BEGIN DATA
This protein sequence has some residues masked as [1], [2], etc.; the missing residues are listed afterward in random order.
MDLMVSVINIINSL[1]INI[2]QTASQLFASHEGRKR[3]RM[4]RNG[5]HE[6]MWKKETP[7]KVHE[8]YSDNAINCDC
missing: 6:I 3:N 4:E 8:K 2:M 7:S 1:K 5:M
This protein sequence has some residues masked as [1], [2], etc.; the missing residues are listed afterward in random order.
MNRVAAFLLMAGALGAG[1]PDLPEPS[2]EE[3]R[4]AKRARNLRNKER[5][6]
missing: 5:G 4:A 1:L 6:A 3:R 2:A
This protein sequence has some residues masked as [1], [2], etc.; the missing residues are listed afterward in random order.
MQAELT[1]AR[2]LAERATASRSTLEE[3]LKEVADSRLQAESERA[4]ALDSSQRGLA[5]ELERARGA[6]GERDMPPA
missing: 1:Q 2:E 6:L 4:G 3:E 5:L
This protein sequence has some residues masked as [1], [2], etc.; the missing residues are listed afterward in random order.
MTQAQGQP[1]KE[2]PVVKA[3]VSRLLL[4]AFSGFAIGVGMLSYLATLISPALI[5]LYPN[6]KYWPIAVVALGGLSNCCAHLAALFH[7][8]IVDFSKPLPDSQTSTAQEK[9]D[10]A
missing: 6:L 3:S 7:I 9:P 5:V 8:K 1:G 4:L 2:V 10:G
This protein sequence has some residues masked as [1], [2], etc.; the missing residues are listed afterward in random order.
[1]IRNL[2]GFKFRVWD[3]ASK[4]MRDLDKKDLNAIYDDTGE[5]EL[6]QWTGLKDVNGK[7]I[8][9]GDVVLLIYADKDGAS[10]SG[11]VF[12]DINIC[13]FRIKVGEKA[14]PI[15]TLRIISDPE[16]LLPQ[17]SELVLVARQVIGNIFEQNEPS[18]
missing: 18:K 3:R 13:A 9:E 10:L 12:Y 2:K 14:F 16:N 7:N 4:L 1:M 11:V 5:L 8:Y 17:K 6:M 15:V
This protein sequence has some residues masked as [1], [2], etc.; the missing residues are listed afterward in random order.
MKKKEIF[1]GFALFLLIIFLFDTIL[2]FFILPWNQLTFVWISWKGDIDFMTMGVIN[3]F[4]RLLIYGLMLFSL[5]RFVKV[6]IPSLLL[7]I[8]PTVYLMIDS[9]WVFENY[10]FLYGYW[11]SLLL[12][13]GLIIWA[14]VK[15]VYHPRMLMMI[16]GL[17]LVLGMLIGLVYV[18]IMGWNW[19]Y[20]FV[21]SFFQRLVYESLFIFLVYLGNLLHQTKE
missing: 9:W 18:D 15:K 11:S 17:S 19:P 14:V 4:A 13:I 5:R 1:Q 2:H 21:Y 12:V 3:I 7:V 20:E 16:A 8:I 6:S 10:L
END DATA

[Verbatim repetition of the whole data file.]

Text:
This protein sequence has some residues masked as [1], [2], etc.; the missing residues are listed afterward in random order.
MDLMVSVINIINSL[1]INI[2]QTASQLFASHEGRKR[3]RM[4]RNG[5]HE[6]MWKKETP[7]KVHE[8]YSDNAINCDC
missing: 6:I 3:N 4:E 8:K 2:M 7:S 1:K 5:M
This protein sequence has some residues masked as [1], [2], etc.; the missing residues are listed afterward in random order.
MNRVAAFLLMAGALGAG[1]PDLPEPS[2]EE[3]R[4]AKRARNLRNKER[5][6]
missing: 5:G 4:A 1:L 6:A 3:R 2:A
This protein sequence has some residues masked as [1], [2], etc.; the missing residues are listed afterward in random order.
MQAELT[1]AR[2]LAERATASRSTLEE[3]LKEVADSRLQAESERA[4]ALDSSQRGLA[5]ELERARGA[6]GERDMPPA
missing: 1:Q 2:E 6:L 4:G 3:E 5:L
This protein sequence has some residues masked as [1], [2], etc.; the missing residues are listed afterward in random order.
MTQAQGQP[1]KE[2]PVVKA[3]VSRLLL[4]AFSGFAIGVGMLSYLATLISPALI[5]LYPN[6]KYWPIAVVALGGLSNCCAHLAALFH[7][8]IVDFSKPLPDSQTSTAQEK[9]D[10]A
missing: 6:L 3:S 7:I 9:P 5:V 8:K 1:G 4:L 2:V 10:G
This protein sequence has some residues masked as [1], [2], etc.; the missing residues are listed afterward in random order.
[1]IRNL[2]GFKFRVWD[3]ASK[4]MRDLDKKDLNAIYDDTGE[5]EL[6]QWTGLKDVNGK[7]I[8][9]GDVVLLIYADKDGAS[10]SG[11]VF[12]DINIC[13]FRIKVGEKA[14]PI[15]TLRIISDPE[16]LLPQ[17]SELVLVARQVIGNIFEQNEPS[18]
missing: 18:K 3:R 13:A 9:E 10:L 12:Y 2:K 14:F 16:N 7:N 4:L 1:M 11:V 5:L 8:Y 17:K 6:M 15:V
This protein sequence has some residues masked as [1], [2], etc.; the missing residues are listed afterward in random order.
MKKKEIF[1]GFALFLLIIFLFDTIL[2]FFILPWNQLTFVWISWKGDIDFMTMGVIN[3]F[4]RLLIYGLMLFSL[5]RFVKV[6]IPSLLL[7]I[8]PTVYLMIDS[9]WVFENY[10]FLYGYW[11]SLLL[12][13]GLIIWA[14]VK[15]VYHPRMLMMI[16]GL[17]LVLGMLIGLVYV[18]IMGWNW[19]Y[20]FV[21]SFFQRLVYESLFIFLVYLGNLLHQTKE
missing: 9:W 18:D 15:K 11:S 17:S 19:P 14:V 4:A 13:I 5:R 1:Q 2:H 21:Y 12:V 3:I 7:V 20:E 16:A 8:I 6:S 10:L